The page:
Do you ever read a blog post that resonates so much you feel like the author took the thoughts out of your head and put them onto paper for you?
That’s what I thought after reading Alice’s post at The Cosy Shelf called Digital Minimalism. I started a post of my own about how I removed all social media apps from my phone and my plan for deleting Facebook.
MINIMALISM IS THE ART OF KNOWING HOW MUCH IS JUST ENOUGH. DIGITAL MINIMALISM APPLIES THIS IDEA TO OUR PERSONAL TECHNOLOGY. IT’S THE KEY TO LIVING A FOCUSED LIFE IN AN INCREASINGLY NOISY WORLD.
I’ve been on a quest to make my phone distraction free since I had my son last year. I didn’t realize how much of my time and attention it was taking up until it started interfering with the quality time I spent with my baby. Now he’s almost one and gets into everything, which means I have to keep an eye on him more than ever.
A few months ago, I took the plunge and uninstalled the Facebook app from my phone. At first, the muscle memory in my thumb kept going back to the spot where Facebook lived. After a couple days the urge to check it faded. I was one step closer to a distraction-free phone. Then, I read this piece about a man who has gone six years with a distraction-free phone. That was the final push I needed to delete Instagram, Twitter, LinkedIn, and Pinterest too.
I thought I would miss Instagram the most. I love sharing photos of my dog and making Instagram stories. In truth, I don’t miss the apps at all.
No one is crying out to me, “Lily, where did you go??” and I’m OK with that. Unfortunately, I’m still suckered into YouTube rabbit holes and checking Facebook on my laptop even though I know nothing new is there.
Both Alice and I discovered Cal Newport’s new book, Digitial Minimalism. Alice read it (it’s on my list). I listened to Newport’s interview on Art of Manliness. So, how exactly are we redefining the way we use social media? We take back the control. It’s about making social media work for us, not falling into the addictive traps that make us keep coming back to it.
How to redefine your social media use
Delete the apps from your phone.
The experts agree, taking social media off your phone is the first step to taking back control. Change your passwords so you aren’t tempted to check it on your phone’s browser.
You may have heard the statistic that the average American checks their phone 47 times per day (it goes up to 86 for 18-24 year olds). Apps have built in behaviors that make us keep coming back to them such as the “like” button and notification icons. Removing the apps will help us to feel like we can leave our phones behind to live in the moment.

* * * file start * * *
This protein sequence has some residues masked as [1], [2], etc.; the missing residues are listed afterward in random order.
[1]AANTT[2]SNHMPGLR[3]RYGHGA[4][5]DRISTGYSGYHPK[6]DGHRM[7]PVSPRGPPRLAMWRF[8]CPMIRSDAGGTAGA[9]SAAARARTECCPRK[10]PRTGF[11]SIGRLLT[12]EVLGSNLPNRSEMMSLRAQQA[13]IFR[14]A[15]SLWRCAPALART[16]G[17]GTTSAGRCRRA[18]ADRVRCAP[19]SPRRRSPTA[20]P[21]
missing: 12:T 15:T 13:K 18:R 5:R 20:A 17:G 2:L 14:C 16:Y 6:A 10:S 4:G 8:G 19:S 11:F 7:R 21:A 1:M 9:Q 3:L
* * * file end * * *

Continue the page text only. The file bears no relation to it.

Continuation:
Take a 30-day break from social media (or a week or a day)
Taking a break from social media will help you to determine which sites you can live without and which ones you’d like to still participate in.Tweet
Taking a break from social media will help you to determine which sites you can live without and which ones you’d like to still participate in. Scientists say it takes about 21 days to break a habit. However, I read in Adam Alter’s Irresistible: The Rise of Addictive Technology and the Business of Keeping Us Hooked, that removing yourself from the situation can also help you to break the habit (this is where deleting social media from your phone comes in).
Stick to your principles
Is there a social media company that goes against your principles but your friends make you feel like you can’t leave? Give a heads up that you’ll be leaving the platform and give your friends alternate ways to stay in touch. I created a newsletter.
Newport recommends creating a blog or website, your own little space on the internet that no one else can dictate or control. Make it your own, be creative. You can make private websites or public. Many platforms like WordPress and Squarespace and drag and drop functionality so you don’t need to know how to code to make your own site.
More on Digital Minimalism
The Cosy Bookshelf: Digital Minimalism (+ my Facebook story)
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